This brings me back to Saturday’s conference. People (adult learners) had the opportunity to float to sites of interest, engage when ready, and spend liberal amounts of time (hours) individually and in groups at each station. The connections between and among people and materials were spontaneous, almost always challenging and exciting, and often collaborative and joyful.
    The enthusiasm, spontaneity, focused involvement, questioning, frustration and reward of the learning that I watched this weekend so strongly related to what I see in very young children. Learning happens so easily when interest of the learner, supported by an equally interested mentor, is embedded in the educational system, whether that system is formal or informal. This has always been clear to me. What else is apparent is that we really don’t all have to learn the same thing—we are different in our interests because society NEEDS diverse expertise to function smoothly.
    (See the essay “I, Thou, It” in The Informed Vision: Essays on Learning and Human Nature, by David Hawkins and Making Learning Visible: Children as Individual and Group Learners – at: http://www.pz.harvard.edu/resources/making-learning-visible-children-as-individual-and-group-learners#sthash.iW78pFMC.dpuf)

  2. It is really a good post. The post is very informative and I really liked it. Keep sharing more useful and informative articles. Thank you.

  3. Very interesting I like the article author, good learning good information. Thanks for share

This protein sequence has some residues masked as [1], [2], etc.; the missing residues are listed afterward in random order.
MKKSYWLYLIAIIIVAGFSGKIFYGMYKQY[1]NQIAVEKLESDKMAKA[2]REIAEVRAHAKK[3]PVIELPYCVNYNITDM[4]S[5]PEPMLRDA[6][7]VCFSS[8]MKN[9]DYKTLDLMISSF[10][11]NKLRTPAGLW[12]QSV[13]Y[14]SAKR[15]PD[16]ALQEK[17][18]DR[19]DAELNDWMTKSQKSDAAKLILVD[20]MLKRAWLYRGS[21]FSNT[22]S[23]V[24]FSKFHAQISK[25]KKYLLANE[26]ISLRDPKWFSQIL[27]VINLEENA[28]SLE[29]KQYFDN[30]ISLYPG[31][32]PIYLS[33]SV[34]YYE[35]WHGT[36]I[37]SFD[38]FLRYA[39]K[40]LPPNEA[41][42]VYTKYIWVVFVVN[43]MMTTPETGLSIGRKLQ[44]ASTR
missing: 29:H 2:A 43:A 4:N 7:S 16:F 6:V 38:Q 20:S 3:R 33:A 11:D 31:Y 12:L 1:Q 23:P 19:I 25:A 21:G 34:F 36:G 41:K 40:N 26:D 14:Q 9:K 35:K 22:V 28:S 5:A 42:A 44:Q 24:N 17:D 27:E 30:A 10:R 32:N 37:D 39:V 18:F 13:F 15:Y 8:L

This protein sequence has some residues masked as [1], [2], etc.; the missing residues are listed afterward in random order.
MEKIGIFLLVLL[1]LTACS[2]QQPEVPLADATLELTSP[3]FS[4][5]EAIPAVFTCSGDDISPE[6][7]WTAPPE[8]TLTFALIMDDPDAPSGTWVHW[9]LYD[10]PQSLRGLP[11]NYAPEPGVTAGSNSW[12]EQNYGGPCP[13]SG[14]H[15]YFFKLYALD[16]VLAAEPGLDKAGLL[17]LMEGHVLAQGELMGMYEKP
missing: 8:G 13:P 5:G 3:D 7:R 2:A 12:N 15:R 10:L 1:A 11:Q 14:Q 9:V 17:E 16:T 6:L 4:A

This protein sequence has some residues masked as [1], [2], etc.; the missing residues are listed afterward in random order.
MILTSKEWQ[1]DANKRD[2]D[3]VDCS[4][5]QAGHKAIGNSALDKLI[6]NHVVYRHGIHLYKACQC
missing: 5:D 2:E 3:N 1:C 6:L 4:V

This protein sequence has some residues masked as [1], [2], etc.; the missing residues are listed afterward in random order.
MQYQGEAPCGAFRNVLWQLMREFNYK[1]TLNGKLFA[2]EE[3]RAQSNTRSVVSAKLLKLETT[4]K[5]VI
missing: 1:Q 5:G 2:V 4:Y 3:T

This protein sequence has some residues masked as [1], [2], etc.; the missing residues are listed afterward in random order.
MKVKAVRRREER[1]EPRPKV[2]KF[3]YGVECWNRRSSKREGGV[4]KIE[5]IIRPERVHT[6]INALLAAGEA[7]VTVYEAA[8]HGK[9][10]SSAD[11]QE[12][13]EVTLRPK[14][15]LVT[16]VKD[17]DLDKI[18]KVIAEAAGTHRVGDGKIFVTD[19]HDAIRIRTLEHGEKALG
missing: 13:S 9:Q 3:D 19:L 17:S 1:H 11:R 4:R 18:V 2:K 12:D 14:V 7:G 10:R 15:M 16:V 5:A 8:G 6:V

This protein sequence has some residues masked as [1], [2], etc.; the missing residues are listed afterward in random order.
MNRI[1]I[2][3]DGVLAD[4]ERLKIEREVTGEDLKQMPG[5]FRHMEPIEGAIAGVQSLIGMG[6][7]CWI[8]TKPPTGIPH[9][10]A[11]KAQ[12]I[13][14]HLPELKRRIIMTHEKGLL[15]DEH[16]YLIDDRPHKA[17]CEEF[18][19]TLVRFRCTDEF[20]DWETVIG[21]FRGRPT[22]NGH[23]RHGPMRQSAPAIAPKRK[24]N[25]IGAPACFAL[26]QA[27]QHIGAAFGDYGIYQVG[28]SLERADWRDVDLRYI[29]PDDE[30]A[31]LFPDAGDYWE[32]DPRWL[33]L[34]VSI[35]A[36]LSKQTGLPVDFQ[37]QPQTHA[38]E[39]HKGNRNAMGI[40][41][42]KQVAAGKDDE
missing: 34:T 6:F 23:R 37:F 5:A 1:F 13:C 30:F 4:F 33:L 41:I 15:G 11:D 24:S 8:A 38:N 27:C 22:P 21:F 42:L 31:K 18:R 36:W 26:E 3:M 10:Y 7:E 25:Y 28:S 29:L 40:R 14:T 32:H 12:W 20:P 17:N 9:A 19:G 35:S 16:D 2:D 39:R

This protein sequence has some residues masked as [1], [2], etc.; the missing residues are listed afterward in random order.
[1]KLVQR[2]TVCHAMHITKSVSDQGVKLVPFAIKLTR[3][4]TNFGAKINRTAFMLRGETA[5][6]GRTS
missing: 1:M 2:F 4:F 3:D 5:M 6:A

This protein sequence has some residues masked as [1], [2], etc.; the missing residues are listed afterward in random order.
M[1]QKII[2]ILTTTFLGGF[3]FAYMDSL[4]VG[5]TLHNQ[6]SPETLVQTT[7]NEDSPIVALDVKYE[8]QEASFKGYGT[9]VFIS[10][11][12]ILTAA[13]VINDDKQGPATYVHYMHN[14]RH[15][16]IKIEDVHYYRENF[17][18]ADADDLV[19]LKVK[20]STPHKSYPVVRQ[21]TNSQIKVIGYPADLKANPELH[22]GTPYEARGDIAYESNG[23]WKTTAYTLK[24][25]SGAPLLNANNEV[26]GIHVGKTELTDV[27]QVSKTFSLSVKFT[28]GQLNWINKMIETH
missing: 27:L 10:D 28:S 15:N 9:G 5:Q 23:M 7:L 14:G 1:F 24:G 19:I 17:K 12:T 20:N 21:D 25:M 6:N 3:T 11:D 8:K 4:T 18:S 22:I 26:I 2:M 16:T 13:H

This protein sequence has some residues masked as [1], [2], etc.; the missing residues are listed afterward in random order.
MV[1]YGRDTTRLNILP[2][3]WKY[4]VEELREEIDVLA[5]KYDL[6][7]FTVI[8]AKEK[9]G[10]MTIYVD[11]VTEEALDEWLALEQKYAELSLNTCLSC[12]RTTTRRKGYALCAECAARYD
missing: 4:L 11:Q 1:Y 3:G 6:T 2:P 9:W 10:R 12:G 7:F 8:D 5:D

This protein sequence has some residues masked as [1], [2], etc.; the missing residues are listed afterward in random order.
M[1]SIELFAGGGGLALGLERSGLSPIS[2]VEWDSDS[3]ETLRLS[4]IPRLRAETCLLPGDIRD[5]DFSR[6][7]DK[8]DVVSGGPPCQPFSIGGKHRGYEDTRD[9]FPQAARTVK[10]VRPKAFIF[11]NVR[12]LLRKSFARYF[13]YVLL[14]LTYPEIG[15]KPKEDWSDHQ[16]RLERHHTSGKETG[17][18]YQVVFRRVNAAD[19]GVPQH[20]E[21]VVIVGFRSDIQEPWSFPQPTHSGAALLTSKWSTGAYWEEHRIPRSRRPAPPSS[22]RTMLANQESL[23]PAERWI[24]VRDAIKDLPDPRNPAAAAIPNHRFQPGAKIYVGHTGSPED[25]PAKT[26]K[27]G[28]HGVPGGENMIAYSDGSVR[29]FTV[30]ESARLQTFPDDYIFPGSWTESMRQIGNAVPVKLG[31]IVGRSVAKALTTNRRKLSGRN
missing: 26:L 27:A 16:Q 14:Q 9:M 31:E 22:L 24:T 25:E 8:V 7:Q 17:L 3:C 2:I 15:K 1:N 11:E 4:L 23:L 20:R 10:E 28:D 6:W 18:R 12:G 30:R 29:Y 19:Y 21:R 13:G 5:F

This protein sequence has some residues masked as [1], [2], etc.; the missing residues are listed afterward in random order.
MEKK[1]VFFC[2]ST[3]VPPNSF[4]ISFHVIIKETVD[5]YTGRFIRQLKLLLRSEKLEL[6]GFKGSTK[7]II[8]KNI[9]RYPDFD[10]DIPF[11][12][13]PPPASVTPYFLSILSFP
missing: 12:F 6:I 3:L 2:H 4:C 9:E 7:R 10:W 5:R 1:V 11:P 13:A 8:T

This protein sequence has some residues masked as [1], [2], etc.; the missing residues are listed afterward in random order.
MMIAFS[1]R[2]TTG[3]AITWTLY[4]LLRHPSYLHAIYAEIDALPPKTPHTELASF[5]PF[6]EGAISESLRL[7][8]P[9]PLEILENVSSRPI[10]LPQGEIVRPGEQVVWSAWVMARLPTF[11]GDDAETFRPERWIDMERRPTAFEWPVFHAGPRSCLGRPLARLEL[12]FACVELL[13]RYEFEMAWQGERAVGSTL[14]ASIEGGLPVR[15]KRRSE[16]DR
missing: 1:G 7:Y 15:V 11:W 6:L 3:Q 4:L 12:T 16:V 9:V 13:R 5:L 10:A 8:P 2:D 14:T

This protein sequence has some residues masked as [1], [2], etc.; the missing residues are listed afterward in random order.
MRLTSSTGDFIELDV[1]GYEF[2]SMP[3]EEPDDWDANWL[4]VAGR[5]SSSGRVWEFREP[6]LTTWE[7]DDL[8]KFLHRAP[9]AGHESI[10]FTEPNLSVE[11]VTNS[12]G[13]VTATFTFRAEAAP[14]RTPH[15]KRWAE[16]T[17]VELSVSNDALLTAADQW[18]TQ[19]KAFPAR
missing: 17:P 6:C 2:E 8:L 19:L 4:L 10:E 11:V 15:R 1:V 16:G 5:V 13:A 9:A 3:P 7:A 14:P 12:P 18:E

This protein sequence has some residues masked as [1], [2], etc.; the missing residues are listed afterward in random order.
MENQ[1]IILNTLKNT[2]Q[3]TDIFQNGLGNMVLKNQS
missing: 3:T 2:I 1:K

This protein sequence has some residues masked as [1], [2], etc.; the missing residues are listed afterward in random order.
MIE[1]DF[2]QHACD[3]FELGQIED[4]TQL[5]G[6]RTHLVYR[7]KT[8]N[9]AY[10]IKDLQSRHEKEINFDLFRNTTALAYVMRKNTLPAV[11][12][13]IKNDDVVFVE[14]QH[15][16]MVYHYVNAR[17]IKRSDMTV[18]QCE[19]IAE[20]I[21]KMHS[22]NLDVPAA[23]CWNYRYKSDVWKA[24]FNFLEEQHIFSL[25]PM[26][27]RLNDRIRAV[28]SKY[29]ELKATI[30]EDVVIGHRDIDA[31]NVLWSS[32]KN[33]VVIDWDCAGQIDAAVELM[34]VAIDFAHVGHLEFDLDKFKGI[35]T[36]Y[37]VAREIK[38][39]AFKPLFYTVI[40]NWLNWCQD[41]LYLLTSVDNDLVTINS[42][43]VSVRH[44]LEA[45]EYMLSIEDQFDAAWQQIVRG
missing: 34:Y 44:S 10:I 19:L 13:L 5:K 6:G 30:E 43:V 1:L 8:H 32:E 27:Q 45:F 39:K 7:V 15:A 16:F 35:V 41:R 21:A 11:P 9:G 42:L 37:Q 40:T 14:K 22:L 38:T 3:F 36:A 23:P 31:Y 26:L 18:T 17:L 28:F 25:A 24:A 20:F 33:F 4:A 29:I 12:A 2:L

4. Nice post, very inspiring..useful information

  5. Albert Einstein said once: “The important thing is not to stop questioning. Curiosity has its own reason for existence. One cannot help but be in awe when he contemplates the mysteries of eternity, of life, of the marvelous structure of reality. It is enough if one tries merely to comprehend a little of this mystery each day.”

  6. Curiosity is the basement of science, science wouldn’t exist without the curiosity most human beings share about how things work.

  7. just came across to this post completely by coincidence.
    enjoyed it very much though.
    interesting points are raised.
    thank you!

  8. There isn’t much professional development in promoting curiosity in the classroom. Especially for schools that serve students from socioeconomic backgrounds that are traditionally under performing.

  9. Nice article , thanks for sharing to me.

  10. Thanks for share good article.

  11. Thanks for share good article.

  12. The important thing is not to stop questioning. Curiosity has its own reason for existence. One cannot help but be in awe when he contemplates the mysteries of eternity, of life, of the marvelous structure of reality.